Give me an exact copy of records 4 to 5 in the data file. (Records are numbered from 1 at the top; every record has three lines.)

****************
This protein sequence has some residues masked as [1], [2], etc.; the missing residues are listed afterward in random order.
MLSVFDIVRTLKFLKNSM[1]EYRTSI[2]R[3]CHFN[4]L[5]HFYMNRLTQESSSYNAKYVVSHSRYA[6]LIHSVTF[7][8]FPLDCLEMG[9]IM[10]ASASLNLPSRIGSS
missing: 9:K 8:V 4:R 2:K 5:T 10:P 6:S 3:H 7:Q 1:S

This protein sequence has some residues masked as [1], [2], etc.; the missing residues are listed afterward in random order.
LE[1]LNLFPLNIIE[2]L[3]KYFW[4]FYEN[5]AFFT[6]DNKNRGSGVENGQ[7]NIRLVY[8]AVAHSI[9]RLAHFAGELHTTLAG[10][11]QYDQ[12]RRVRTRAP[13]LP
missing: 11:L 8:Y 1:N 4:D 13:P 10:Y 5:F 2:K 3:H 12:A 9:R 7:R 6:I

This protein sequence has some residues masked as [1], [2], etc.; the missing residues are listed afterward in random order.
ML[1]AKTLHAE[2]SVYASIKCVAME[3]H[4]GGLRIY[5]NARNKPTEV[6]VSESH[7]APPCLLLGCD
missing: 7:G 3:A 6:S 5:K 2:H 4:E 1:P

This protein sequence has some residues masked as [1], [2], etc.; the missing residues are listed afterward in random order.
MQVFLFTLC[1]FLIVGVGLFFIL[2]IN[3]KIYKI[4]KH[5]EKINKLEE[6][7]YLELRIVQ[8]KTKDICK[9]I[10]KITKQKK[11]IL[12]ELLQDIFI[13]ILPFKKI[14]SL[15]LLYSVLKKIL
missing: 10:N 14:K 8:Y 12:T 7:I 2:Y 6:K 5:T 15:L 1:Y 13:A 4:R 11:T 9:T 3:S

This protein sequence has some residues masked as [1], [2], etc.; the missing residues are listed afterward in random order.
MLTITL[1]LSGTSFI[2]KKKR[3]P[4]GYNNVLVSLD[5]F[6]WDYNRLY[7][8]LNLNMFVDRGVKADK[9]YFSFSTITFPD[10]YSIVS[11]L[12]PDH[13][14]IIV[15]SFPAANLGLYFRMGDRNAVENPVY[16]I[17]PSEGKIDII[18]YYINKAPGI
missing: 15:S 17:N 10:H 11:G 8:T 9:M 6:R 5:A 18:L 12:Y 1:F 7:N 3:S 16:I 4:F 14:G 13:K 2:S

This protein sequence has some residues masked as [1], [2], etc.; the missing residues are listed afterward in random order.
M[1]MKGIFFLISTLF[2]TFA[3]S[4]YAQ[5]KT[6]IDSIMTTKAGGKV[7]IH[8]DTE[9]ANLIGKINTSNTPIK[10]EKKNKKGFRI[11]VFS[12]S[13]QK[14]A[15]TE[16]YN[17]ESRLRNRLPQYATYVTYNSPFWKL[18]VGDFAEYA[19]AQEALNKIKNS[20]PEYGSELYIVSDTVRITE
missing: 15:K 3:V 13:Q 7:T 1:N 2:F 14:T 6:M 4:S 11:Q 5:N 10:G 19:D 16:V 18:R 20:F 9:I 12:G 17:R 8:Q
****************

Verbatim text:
This protein sequence has some residues masked as [1], [2], etc.; the missing residues are listed afterward in random order.
MQVFLFTLC[1]FLIVGVGLFFIL[2]IN[3]KIYKI[4]KH[5]EKINKLEE[6][7]YLELRIVQ[8]KTKDICK[9]I[10]KITKQKK[11]IL[12]ELLQDIFI[13]ILPFKKI[14]SL[15]LLYSVLKKIL
missing: 10:N 14:K 8:Y 12:T 7:I 2:Y 6:K 5:T 15:L 1:Y 13:A 4:R 11:T 9:T 3:S

This protein sequence has some residues masked as [1], [2], etc.; the missing residues are listed afterward in random order.
MLTITL[1]LSGTSFI[2]KKKR[3]P[4]GYNNVLVSLD[5]F[6]WDYNRLY[7][8]LNLNMFVDRGVKADK[9]YFSFSTITFPD[10]YSIVS[11]L[12]PDH[13][14]IIV[15]SFPAANLGLYFRMGDRNAVENPVY[16]I[17]PSEGKIDII[18]YYINKAPGI
missing: 15:S 17:N 10:H 11:G 8:T 9:M 6:R 5:A 18:L 12:Y 1:F 7:N 3:S 16:I 4:F 14:G 13:K 2:S